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Goals of Franciscan Higher Education


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    • The Goals of Franciscan Higher Education

      These goals are the latest expression of Franciscan principles embraced by the University community. They reflect subtle, yet powerful, refinements (aggiornamento) of the Goals of Franciscan Higher Education originally drafted in 1991 by Fr. Christian R. Oravac, T.O.R. 

  • Franciscan Character

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    Core idea: Realizing the presence of God in every student; the faculty and staff strive to demonstrate  through word and work the love of God as they facilitate the spiritual and intellectual formation of our student body.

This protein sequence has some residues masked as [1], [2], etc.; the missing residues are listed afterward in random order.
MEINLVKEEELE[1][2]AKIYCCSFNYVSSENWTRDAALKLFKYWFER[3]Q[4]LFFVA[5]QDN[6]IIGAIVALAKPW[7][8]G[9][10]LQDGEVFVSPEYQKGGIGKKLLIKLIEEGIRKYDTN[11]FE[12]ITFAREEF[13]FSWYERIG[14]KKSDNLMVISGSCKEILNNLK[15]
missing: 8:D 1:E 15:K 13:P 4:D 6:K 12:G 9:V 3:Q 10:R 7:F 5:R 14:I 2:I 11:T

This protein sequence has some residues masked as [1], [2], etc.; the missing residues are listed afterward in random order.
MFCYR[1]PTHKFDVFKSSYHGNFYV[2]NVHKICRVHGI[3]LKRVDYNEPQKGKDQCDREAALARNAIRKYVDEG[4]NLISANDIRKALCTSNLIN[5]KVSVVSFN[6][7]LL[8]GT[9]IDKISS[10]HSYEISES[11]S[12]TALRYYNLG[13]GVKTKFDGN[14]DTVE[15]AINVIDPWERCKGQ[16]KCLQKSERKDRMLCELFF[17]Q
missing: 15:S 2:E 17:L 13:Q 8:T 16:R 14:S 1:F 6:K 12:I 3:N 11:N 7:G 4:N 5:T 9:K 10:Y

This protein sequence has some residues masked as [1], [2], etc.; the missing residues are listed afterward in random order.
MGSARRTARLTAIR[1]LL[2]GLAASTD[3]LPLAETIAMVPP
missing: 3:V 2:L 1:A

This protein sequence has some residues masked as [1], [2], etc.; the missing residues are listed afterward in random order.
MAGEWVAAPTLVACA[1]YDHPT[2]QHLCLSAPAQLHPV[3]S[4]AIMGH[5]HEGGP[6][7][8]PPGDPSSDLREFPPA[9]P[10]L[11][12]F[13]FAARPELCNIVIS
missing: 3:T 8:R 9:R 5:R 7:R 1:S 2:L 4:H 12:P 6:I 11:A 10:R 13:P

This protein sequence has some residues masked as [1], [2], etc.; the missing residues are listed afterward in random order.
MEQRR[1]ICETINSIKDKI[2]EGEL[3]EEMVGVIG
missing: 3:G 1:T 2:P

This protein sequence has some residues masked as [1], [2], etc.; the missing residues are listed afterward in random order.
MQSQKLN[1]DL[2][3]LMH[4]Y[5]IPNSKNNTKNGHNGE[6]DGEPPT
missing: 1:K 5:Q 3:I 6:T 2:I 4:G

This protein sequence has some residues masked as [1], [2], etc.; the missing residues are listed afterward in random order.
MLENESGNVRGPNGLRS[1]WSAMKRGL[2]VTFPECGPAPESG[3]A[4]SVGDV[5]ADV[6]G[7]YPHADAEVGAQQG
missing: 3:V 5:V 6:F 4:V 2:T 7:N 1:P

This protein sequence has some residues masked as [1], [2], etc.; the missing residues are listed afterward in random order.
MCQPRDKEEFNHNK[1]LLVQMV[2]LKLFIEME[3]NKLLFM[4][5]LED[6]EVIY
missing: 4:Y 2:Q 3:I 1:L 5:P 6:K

Franciscan Character 

    Valuing the University's Franciscan heritage and joining the  mission of the Franciscans of the Third Order Regular of Saint  Francis of Penance, the University strives to communicate  the ideals of Saint Francis of Assisi in the modern day  through its mission of education. Saint Francis called all  people to a life of metanoia - a life of constant transformation  of mind and heart in the Lord. The University Community  joins in pursuing the life of grace as we journey together to  our eternal home. Realizing the presence of God in every  student, the faculty and staff strive to demonstrate through  word and work the love of God as they facilitate the spiritual  and intellectual formation of our student body.

    Humble and Generous Attitude Towards Learning